# Appell sequence

Short description: Type of polynomial sequence

In mathematics, an Appell sequence, named after Paul Émile Appell, is any polynomial sequence $\displaystyle{ \{p_n(x)\}_{n=0,1,2,\ldots} }$ satisfying the identity

$\displaystyle{ \frac{d}{dx} p_n(x) = np_{n-1}(x), }$

and in which $\displaystyle{ p_0(x) }$ is a non-zero constant.

Among the most notable Appell sequences besides the trivial example $\displaystyle{ \{x^n\} }$ are the Hermite polynomials, the Bernoulli polynomials, and the Euler polynomials. Every Appell sequence is a Sheffer sequence, but most Sheffer sequences are not Appell sequences. Appell sequences have a probabilistic interpretation as systems of moments.

## Equivalent characterizations of Appell sequences

The following conditions on polynomial sequences can easily be seen to be equivalent:

• For $\displaystyle{ n = 1, 2, 3,\ldots }$,
$\displaystyle{ \frac{d}{dx} p_n(x) = n p_{n-1}(x) }$
and $\displaystyle{ p_0(x) }$ is a non-zero constant;
• For some sequence $\displaystyle{ \{c_{n}\}_{n=0}^{\infty} }$ of scalars with $\displaystyle{ c_0 \neq 0 }$,
$\displaystyle{ p_n(x) = \sum_{k=0}^n \binom{n}{k} c_k x^{n-k}; }$
• For the same sequence of scalars,
$\displaystyle{ p_n(x) = \left(\sum_{k=0}^\infty \frac{c_k}{k!} D^k\right) x^n, }$
where
$\displaystyle{ D = \frac{d}{dx}; }$
• For $\displaystyle{ n=0,1,2,\ldots }$,
$\displaystyle{ p_n(x+y) = \sum_{k=0}^n \binom{n}{k} p_k(x) y^{n-k}. }$

## Recursion formula

Suppose

$\displaystyle{ p_n(x) = \left(\sum_{k=0}^\infty {c_k \over k!} D^k\right) x^n = Sx^n, }$

where the last equality is taken to define the linear operator $\displaystyle{ S }$ on the space of polynomials in $\displaystyle{ x }$. Let

$\displaystyle{ T = S^{-1} = \left(\sum_{k=0}^\infty \frac{c_k}{k!} D^k\right)^{-1} = \sum_{k=1}^\infty \frac{a_k}{k!} D^k }$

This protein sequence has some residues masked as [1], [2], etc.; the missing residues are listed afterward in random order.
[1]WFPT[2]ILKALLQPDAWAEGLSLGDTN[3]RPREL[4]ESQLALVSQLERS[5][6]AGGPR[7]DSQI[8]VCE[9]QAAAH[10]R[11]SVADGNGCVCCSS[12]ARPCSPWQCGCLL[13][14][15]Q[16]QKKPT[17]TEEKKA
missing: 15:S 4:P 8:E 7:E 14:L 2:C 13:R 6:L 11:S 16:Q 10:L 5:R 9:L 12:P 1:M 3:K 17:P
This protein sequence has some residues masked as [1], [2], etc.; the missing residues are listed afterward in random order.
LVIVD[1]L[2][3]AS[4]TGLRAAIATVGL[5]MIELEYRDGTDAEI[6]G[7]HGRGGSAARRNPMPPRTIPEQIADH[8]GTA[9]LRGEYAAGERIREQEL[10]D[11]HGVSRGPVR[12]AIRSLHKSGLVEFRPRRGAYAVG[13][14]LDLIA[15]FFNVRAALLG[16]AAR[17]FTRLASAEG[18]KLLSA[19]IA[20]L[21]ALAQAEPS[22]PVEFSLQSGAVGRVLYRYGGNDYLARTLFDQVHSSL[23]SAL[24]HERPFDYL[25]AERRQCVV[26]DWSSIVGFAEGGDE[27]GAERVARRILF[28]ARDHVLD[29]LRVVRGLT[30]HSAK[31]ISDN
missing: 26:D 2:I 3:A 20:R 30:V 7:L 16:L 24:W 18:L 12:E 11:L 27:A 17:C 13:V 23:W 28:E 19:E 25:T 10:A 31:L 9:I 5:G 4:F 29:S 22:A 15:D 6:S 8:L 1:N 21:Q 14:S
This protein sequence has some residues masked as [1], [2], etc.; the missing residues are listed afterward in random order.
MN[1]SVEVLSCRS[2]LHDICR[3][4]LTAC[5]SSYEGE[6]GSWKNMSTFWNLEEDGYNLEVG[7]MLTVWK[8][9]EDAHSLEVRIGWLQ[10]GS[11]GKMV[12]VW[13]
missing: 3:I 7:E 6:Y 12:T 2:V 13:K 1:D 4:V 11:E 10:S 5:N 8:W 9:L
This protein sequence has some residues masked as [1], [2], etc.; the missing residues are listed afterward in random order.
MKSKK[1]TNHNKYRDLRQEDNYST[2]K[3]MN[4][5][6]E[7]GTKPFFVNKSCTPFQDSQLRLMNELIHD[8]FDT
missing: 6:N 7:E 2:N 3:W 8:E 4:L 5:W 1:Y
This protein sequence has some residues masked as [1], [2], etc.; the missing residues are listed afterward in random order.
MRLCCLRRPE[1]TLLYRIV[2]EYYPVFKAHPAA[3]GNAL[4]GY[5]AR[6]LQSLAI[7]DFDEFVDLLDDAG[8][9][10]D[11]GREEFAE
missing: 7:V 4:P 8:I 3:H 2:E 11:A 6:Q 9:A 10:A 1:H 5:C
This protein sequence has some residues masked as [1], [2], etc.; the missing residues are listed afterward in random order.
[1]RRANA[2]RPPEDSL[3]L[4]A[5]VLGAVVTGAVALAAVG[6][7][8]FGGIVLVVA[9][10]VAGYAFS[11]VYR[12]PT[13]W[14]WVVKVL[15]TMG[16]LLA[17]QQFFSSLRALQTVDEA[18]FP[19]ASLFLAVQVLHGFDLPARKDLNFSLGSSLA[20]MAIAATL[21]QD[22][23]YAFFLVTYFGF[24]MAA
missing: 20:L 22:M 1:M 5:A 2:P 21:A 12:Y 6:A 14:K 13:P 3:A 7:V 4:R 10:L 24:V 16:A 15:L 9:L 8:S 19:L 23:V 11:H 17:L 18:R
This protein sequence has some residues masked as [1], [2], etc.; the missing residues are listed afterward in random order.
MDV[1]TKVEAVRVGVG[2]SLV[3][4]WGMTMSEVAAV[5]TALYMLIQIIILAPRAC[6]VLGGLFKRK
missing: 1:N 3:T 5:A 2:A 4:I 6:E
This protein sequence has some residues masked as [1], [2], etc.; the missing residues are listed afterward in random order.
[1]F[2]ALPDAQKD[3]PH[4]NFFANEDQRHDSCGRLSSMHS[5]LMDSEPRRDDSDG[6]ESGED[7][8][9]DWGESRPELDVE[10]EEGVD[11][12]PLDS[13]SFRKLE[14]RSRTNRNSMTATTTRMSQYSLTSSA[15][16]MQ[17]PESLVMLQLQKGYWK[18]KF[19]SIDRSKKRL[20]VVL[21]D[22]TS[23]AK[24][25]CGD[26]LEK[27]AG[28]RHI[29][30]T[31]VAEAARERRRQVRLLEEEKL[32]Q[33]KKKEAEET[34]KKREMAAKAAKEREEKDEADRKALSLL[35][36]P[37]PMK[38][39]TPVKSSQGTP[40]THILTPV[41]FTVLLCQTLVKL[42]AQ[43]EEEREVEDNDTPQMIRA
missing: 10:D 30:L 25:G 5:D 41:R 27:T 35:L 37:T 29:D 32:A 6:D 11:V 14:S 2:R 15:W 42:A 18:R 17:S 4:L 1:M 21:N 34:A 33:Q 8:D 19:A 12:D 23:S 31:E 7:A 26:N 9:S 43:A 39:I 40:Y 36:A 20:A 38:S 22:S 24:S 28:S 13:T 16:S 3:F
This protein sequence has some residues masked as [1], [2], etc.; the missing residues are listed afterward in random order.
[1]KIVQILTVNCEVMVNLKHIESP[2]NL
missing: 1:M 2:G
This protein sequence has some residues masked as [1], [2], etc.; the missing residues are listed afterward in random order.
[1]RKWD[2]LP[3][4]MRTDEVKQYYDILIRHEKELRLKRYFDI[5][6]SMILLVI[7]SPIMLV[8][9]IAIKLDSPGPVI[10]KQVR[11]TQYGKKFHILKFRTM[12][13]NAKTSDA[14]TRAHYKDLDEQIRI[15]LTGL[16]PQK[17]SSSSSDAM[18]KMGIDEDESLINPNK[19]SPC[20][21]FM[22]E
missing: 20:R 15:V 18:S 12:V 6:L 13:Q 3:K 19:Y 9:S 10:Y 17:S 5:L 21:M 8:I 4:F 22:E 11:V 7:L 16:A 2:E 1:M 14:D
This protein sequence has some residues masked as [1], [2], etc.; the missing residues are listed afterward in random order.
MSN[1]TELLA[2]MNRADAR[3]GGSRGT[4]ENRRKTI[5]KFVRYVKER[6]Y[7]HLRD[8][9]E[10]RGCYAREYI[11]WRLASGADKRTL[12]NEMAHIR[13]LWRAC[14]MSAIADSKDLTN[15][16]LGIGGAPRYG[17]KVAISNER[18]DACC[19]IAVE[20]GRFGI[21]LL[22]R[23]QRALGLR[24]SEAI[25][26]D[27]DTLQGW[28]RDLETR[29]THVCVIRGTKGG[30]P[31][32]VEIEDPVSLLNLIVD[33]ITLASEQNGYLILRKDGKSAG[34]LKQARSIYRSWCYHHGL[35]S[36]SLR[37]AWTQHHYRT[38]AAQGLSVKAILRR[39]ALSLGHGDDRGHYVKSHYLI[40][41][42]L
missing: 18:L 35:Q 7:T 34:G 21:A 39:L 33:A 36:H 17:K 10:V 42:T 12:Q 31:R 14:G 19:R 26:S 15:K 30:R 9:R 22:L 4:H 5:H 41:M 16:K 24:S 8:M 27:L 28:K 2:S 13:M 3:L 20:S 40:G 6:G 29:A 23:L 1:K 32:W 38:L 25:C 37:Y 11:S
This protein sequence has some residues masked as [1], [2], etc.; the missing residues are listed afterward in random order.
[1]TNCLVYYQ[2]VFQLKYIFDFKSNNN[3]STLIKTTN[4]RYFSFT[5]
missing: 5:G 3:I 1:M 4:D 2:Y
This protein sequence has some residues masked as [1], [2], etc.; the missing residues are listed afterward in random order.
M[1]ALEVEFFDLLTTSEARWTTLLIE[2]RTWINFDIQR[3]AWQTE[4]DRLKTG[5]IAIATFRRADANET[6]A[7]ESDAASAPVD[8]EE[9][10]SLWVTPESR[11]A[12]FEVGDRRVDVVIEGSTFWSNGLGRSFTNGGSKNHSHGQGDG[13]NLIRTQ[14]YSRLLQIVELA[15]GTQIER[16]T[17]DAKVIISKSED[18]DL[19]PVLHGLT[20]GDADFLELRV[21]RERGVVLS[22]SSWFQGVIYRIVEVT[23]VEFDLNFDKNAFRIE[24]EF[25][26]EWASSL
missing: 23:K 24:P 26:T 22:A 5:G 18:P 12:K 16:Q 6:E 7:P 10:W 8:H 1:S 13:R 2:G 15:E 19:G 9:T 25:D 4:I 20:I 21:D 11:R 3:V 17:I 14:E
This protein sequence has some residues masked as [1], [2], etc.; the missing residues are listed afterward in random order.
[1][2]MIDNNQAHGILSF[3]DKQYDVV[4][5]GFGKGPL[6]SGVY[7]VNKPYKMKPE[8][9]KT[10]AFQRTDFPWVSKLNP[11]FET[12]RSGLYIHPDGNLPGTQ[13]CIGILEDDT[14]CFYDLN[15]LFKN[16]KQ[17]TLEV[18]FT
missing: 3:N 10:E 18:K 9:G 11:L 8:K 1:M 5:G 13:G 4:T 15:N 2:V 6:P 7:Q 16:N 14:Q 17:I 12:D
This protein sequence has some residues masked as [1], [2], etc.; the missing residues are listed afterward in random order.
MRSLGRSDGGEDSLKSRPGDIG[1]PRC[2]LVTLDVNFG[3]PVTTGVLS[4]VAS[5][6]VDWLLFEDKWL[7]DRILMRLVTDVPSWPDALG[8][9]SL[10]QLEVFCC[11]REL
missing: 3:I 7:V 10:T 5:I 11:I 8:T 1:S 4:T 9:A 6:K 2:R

be the inverse operator, the coefficients $\displaystyle{ a_k }$ being those of the usual reciprocal of a formal power series, so that

$\displaystyle{ Tp_n(x) = x^n.\, }$

In the conventions of the umbral calculus, one often treats this formal power series $\displaystyle{ T }$ as representing the Appell sequence $\displaystyle{ p_n }$. One can define

$\displaystyle{ \log T = \log\left(\sum_{k=0}^\infty \frac{a_k}{k!} D^k \right) }$

by using the usual power series expansion of the $\displaystyle{ \log(x) }$ and the usual definition of composition of formal power series. Then we have

$\displaystyle{ p_{n+1}(x) = (x - (\log T)')p_n(x).\, }$

(This formal differentiation of a power series in the differential operator $\displaystyle{ D }$ is an instance of Pincherle differentiation.)

In the case of Hermite polynomials, this reduces to the conventional recursion formula for that sequence.

## Subgroup of the Sheffer polynomials

The set of all Appell sequences is closed under the operation of umbral composition of polynomial sequences, defined as follows. Suppose $\displaystyle{ \{p_n(x) \colon n=0,1,2,\ldots\} }$ and $\displaystyle{ \{q_n(x) \colon n=0,1,2,\ldots\} }$ are polynomial sequences, given by

$\displaystyle{ p_n(x)=\sum_{k=0}^n a_{n,k}x^k \text{ and } q_n(x)=\sum_{k=0}^n b_{n,k}x^k. }$

Then the umbral composition $\displaystyle{ p \circ q }$ is the polynomial sequence whose $\displaystyle{ n }$th term is

$\displaystyle{ (p_n\circ q)(x)=\sum_{k=0}^n a_{n,k}q_k(x)=\sum_{0\le \ell \le k \le n} a_{n,k}b_{k,\ell}x^\ell }$

(the subscript $\displaystyle{ n }$ appears in $\displaystyle{ p_n }$, since this is the $\displaystyle{ n }$th term of that sequence, but not in $\displaystyle{ q }$, since this refers to the sequence as a whole rather than one of its terms).

Under this operation, the set of all Sheffer sequences is a non-abelian group, but the set of all Appell sequences is an abelian subgroup. That it is abelian can be seen by considering the fact that every Appell sequence is of the form

$\displaystyle{ p_n(x) = \left(\sum_{k=0}^\infty \frac{c_k}{k!} D^k\right) x^n, }$

and that umbral composition of Appell sequences corresponds to multiplication of these formal power series in the operator $\displaystyle{ D }$.

## Different convention

Another convention followed by some authors (see Chihara) defines this concept in a different way, conflicting with Appell's original definition, by using the identity

$\displaystyle{ {d \over dx} p_n(x) = p_{n-1}(x) }$